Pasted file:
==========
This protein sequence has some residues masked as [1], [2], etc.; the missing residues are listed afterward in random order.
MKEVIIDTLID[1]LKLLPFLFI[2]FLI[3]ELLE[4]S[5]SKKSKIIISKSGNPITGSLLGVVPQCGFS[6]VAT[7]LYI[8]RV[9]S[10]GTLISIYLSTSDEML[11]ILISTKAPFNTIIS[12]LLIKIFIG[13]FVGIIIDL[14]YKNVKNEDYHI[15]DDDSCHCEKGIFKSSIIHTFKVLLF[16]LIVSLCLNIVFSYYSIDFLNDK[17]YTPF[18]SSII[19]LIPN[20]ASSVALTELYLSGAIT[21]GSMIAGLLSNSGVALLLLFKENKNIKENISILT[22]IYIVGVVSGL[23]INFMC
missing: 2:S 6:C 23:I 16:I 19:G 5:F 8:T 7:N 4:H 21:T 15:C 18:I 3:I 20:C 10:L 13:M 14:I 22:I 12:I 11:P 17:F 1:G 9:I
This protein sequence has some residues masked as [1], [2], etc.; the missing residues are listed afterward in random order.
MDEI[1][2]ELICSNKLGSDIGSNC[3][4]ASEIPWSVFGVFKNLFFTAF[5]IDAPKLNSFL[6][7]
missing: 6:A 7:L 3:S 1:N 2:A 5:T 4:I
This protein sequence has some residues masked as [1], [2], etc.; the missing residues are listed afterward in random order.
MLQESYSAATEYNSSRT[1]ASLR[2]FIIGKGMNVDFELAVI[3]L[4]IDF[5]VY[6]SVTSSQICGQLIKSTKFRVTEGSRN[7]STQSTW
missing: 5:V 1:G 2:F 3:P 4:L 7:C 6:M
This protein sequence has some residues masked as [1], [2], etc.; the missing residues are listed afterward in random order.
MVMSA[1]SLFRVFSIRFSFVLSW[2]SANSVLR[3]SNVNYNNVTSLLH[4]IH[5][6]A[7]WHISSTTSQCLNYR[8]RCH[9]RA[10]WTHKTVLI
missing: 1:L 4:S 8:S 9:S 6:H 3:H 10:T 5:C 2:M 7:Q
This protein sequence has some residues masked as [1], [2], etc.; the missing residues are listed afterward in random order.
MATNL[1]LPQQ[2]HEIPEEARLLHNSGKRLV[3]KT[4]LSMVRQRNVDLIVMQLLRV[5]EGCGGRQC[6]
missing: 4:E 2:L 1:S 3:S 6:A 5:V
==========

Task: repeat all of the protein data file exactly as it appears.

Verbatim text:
This protein sequence has some residues masked as [1], [2], etc.; the missing residues are listed afterward in random order.
MKEVIIDTLID[1]LKLLPFLFI[2]FLI[3]ELLE[4]S[5]SKKSKIIISKSGNPITGSLLGVVPQCGFS[6]VAT[7]LYI[8]RV[9]S[10]GTLISIYLSTSDEML[11]ILISTKAPFNTIIS[12]LLIKIFIG[13]FVGIIIDL[14]YKNVKNEDYHI[15]DDDSCHCEKGIFKSSIIHTFKVLLF[16]LIVSLCLNIVFSYYSIDFLNDK[17]YTPF[18]SSII[19]LIPN[20]ASSVALTELYLSGAIT[21]GSMIAGLLSNSGVALLLLFKENKNIKENISILT[22]IYIVGVVSGL[23]INFMC
missing: 2:S 6:C 23:I 16:I 19:G 5:F 8:T 7:N 4:H 21:T 15:C 18:I 3:I 20:C 10:L 13:M 14:I 22:I 12:I 11:P 17:F 1:G 9:I
This protein sequence has some residues masked as [1], [2], etc.; the missing residues are listed afterward in random order.
MDEI[1][2]ELICSNKLGSDIGSNC[3][4]ASEIPWSVFGVFKNLFFTAF[5]IDAPKLNSFL[6][7]
missing: 6:A 7:L 3:S 1:N 2:A 5:T 4:I
This protein sequence has some residues masked as [1], [2], etc.; the missing residues are listed afterward in random order.
MLQESYSAATEYNSSRT[1]ASLR[2]FIIGKGMNVDFELAVI[3]L[4]IDF[5]VY[6]SVTSSQICGQLIKSTKFRVTEGSRN[7]STQSTW
missing: 5:V 1:G 2:F 3:P 4:L 7:C 6:M
This protein sequence has some residues masked as [1], [2], etc.; the missing residues are listed afterward in random order.
MVMSA[1]SLFRVFSIRFSFVLSW[2]SANSVLR[3]SNVNYNNVTSLLH[4]IH[5][6]A[7]WHISSTTSQCLNYR[8]RCH[9]RA[10]WTHKTVLI
missing: 1:L 4:S 8:S 9:S 6:H 3:H 10:T 5:C 2:M 7:Q
This protein sequence has some residues masked as [1], [2], etc.; the missing residues are listed afterward in random order.
MATNL[1]LPQQ[2]HEIPEEARLLHNSGKRLV[3]KT[4]LSMVRQRNVDLIVMQLLRV[5]EGCGGRQC[6]
missing: 4:E 2:L 1:S 3:S 6:A 5:V